Monday, 27 October 2014

Autumn at Llewsor

To begin at the Common-
Two needle-voiced golden crests thread their way through the blue-black sloes,
back down the slope, and trickle tailed clothes pegs, pink and black,
chivvy them on with the circus-caeruleus, aegithalos, major.
Parus major leads his troupe from bow to bow, acrobats and tight-rope walking
mixed bag of white cheeks blinking, autumn creaking.
down the muddy slide where the trees dip their feet in the crinkle of the breeze-rippled bream filled
silvery lake, the moorhen crashes by surprise and splashes across to the safety of a reedy cove,
past the cackle of geese,
past the mallard's sheen.
Chiffchaff spins his presence through the thorns at the Point, stops when found, hides and seeks.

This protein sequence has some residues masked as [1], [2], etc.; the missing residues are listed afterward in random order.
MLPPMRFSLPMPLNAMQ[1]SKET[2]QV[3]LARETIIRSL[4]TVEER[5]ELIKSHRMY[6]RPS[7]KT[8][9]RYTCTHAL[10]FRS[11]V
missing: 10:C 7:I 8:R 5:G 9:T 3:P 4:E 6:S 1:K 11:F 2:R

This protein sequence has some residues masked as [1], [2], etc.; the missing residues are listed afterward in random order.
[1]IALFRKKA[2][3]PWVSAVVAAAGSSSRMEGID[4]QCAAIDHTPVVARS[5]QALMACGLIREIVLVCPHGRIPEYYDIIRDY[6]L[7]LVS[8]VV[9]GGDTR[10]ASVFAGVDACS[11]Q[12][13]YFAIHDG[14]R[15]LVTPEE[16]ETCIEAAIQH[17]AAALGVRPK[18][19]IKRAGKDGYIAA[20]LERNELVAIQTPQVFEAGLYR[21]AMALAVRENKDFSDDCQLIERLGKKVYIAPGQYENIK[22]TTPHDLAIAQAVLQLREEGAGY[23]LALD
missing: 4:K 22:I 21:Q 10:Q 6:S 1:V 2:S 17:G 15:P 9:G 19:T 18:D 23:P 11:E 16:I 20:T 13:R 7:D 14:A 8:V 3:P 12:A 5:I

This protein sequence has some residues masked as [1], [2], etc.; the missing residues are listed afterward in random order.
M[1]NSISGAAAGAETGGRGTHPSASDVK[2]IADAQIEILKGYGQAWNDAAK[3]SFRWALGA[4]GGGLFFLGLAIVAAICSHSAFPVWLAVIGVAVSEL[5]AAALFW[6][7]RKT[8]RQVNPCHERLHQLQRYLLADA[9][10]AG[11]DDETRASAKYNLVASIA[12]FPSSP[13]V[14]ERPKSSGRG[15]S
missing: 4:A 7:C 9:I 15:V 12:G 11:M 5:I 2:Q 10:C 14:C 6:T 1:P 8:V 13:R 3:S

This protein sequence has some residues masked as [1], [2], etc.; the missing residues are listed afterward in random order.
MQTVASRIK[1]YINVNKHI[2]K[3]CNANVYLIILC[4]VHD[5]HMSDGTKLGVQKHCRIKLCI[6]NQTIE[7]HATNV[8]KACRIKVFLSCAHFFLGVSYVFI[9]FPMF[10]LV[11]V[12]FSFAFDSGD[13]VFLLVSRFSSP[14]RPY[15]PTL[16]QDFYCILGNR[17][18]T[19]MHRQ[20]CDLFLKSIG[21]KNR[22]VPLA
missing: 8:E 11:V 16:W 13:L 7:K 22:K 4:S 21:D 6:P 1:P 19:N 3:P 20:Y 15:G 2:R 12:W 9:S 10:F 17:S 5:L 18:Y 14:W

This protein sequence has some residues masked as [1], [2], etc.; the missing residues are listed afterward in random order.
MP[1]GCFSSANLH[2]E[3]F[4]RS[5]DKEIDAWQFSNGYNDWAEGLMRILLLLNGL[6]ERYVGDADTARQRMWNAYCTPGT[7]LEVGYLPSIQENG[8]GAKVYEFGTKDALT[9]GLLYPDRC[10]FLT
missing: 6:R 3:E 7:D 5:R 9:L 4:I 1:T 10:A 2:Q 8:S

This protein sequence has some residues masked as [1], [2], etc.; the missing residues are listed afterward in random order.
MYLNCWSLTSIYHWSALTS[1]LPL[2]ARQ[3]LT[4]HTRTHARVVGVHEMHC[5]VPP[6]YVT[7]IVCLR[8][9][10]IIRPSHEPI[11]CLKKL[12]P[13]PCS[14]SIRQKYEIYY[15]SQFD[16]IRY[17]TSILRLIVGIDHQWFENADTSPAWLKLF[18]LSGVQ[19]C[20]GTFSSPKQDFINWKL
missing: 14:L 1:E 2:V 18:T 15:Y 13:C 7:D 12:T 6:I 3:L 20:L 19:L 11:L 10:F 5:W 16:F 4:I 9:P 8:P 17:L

The Redwings have arrived, whispering the news then shyly moving on to carry the cold to another branch.
At the railway crossing, the fat guard, black-capped and ruddy-cheeked,
pink waistcoat peeps his whistle of warning from the haw-berried bush.
The grass cropped corner collects the wind. Black-bibbed-wag-tailed
jump after fly and run,
up and away, waltzing over watermeadow.
Thirty-five tufted duck scud into the air and sling around the pits, lapping the place ever quicker,
ever tighter,
catapulting those at the back off the end of the frenetic conga like children doing it on purpose.
The Grebe, unamused, bobs- sharp face squinting,
shaking the memory of its last fish with a graceful twist,
rolling onto its side, plump whiteness exposed against a growing grey beyond the trees,
corkscrew neck poking and paddle waving
then back to bobbing.
The wind whips across the glitter, blowing the afternoon Kingfisher-cold,
Blackbird chinking, dark approaching.
Leaves turn grey then black,
waiting for the dew to freeze under the starry night
then all is quiet.